If you read my previous GlobeSt.com column - The Environmental Doctor Is In! - thank you and glad you made it back.
Here, I want to take you a step beyond the first two phases of the Environmental Site Assessment
that I discussed in my last piece. In other words, what happens if issues are discovered during a Phase II ESA
? If you’re a math whiz, you’ll astutely realize the answer is a Phase III. Bravo, good job… but like a good teacher I’ll ask you to give me some context beyond the obvious.
The Phase III, also called a site characterization
or remedial investigation, is the chapter of the environmental story where our suave environmental consulting protagonist overcomes adversity and faces the demons head-on. After an unforeseen surprise, and building toward a climax of epic proportions, our hero slices through the issues standing before a brighter future. Alright, that may be a tad dramatic (and an over inflation of my job description).
The process is actually a bit – yawn – more boring than that. Essentially, during the site characterization
we figure out the extent of impact. Most likely, samples from the Phase II came back above some threshold. But before we can start talking remediation
and long term costs, we need to investigate the severity of the problem. Delineation is necessary. Systematically, we’ll keep sampling and analyzing the resultant data until we can find the edges of the damaged area and assess the receptors.
But just like with the Phase II ESA
, the consultants’ role during the site characterization can be viewed in the more familiar context of a doctor/patient relationship. And just like in personal health, the K bler-Ross model of the five stages of grief
can play true. We’ve all heard them before and they occur in this order: denial, anger, bargaining, depression, and finally, acceptance. To illustrate, take the following hypothetical exchange between an environmental professional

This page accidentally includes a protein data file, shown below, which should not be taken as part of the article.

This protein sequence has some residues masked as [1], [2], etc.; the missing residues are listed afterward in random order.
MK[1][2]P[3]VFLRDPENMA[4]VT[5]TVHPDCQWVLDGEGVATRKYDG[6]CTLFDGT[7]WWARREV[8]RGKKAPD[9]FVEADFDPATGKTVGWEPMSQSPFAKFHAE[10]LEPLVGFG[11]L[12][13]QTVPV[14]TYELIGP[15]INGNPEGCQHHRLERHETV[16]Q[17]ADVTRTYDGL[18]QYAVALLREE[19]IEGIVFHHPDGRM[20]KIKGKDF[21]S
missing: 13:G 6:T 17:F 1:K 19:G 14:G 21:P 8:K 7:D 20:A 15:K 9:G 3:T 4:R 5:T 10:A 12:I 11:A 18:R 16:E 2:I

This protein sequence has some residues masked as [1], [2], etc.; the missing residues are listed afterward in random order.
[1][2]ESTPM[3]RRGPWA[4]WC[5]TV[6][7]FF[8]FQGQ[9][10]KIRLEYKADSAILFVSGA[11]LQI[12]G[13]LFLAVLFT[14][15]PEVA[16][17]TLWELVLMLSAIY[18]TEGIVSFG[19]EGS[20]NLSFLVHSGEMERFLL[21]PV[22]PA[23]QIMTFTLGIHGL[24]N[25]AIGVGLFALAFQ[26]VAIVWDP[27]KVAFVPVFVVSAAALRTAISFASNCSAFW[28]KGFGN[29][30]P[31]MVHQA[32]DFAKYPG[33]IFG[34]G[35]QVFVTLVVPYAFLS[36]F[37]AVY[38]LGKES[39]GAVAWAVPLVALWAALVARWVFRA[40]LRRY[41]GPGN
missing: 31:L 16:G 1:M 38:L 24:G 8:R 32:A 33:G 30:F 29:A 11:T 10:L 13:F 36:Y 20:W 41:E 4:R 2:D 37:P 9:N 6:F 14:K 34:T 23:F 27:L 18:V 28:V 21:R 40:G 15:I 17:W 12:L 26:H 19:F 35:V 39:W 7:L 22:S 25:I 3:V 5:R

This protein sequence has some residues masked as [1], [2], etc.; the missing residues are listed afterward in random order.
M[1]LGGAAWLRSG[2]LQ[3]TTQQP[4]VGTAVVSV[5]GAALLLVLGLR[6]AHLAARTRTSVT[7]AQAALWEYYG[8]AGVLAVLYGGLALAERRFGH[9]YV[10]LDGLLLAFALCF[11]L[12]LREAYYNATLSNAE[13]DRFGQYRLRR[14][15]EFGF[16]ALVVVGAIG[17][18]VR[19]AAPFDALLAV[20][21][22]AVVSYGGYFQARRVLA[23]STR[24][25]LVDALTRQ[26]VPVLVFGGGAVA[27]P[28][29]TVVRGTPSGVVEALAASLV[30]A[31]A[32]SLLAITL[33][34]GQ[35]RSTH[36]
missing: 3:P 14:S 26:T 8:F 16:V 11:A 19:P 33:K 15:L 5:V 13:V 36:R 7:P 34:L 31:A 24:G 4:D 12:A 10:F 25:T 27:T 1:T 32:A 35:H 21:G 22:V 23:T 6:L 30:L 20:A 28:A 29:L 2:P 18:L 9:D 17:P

and the property owner of a former gasoline station.
Consultant: Mr. Fowler, the Phase II groundwater test results are in.
Property Owner: Hit me, doc. Give it to me straight.
Consultant: You may want to sit down for this, please take a seat.
Property owner: Ok doc, shoot.
Consultant: I’m sorry, but you have benzene.
Property Owner (blank, frozen stare): Benzene? Bedeviled by benzene. No, no, that’s just not possible. Not my pristine potable perched aquifer – no way.
Consultant: I’m afraid it’s true, my alliterative friend – I reviewed the lab results myself.
Property Owner (brow furrowed, fist pounding the table): How could this happen? #*^@! This is just some left wing eco-nut conspiracy perpetrated by the Obama administration to steal my land, isn’t it? You know it is! Admit it!!!
Consultant: I’m going to need you to calm down, Mr. Fowler. I can’t help you while you’re in this state.
Property owner (staring to the heavens): Oh man, you’re right. It’s just that I’d give anything for a clean sample. We can reason with the EPA, right? What are a few parts per billion of benzene between friends anyway?
Consultant: I understand, and I sympathize, but it just doesn’t work like that.
Property owner (curled up in fetal position on floor): Oh, what’s the point? I’m doomed. Doomed, I tell you. Maybe I’ll just help myself to a glass full of water from monitoring well MW-3 and see what happens.
Consultant: All is not lost, Mr. Fowler. We can get through this. Let’s just work out a scope for a Phase III and go from there in a logical, prescriptive manner.
Property owner (sitting straight, eyes lucid): You’re right doc. We can do this. Benzene, schmenzene. I don’t care if we need to inject oxygen releasing compounds or install a pump and treat system with an air stripper and granulated activated carbon tanks. We are going to beat this thing!
Consultant: That’s the spirit!
As you can see, we are sometimes the bearer of bad news. And for that reason, when delivering Phase II ESA
results, an environmental professional
’s knee jerk reaction might be to say “don’t blame the messenger.” But we have to resist that impulse. Because as drilled into me by a former mentor, if we are not part of the solution, we are part of the problem.
A good environmental professional
can get you through the finish line, even if he or she cannot accomplish it solo. The environmental landscape is a jungle of regulatory vines, poisonous critters, geologic boulders, rivers of murky water chemistry, and tangled thickets of permitting thorns. Depending on the magnitude of your particular setting, it may take a team to successfully traverse this terrain. Yes, a machete-wielding yahoo of a consultant may promise to blaze a trail to the Pacific on his lonesome. But you may want to take a step back before sending him a retainer.
In this sense, your environmental team might be like a medical practitioner group with specialists. You may have your favorite primary physician with the great bedside manner, knack for reducing technical mumbo-jumbo, and most importantly these days, rates accepted by your insurance group. But he is more than likely going to rely on a radiologist to interpret scanned images. He’ll need an orthopedic to set that broken bone. And so on.
So, go ahead - think of us environmental professionals
as doctors of the land. The nice part is, instead of us sticking you with the needle to draw a blood sample, we’ll only need to drill a hole in the ground to extract some groundwater. A lot less painful.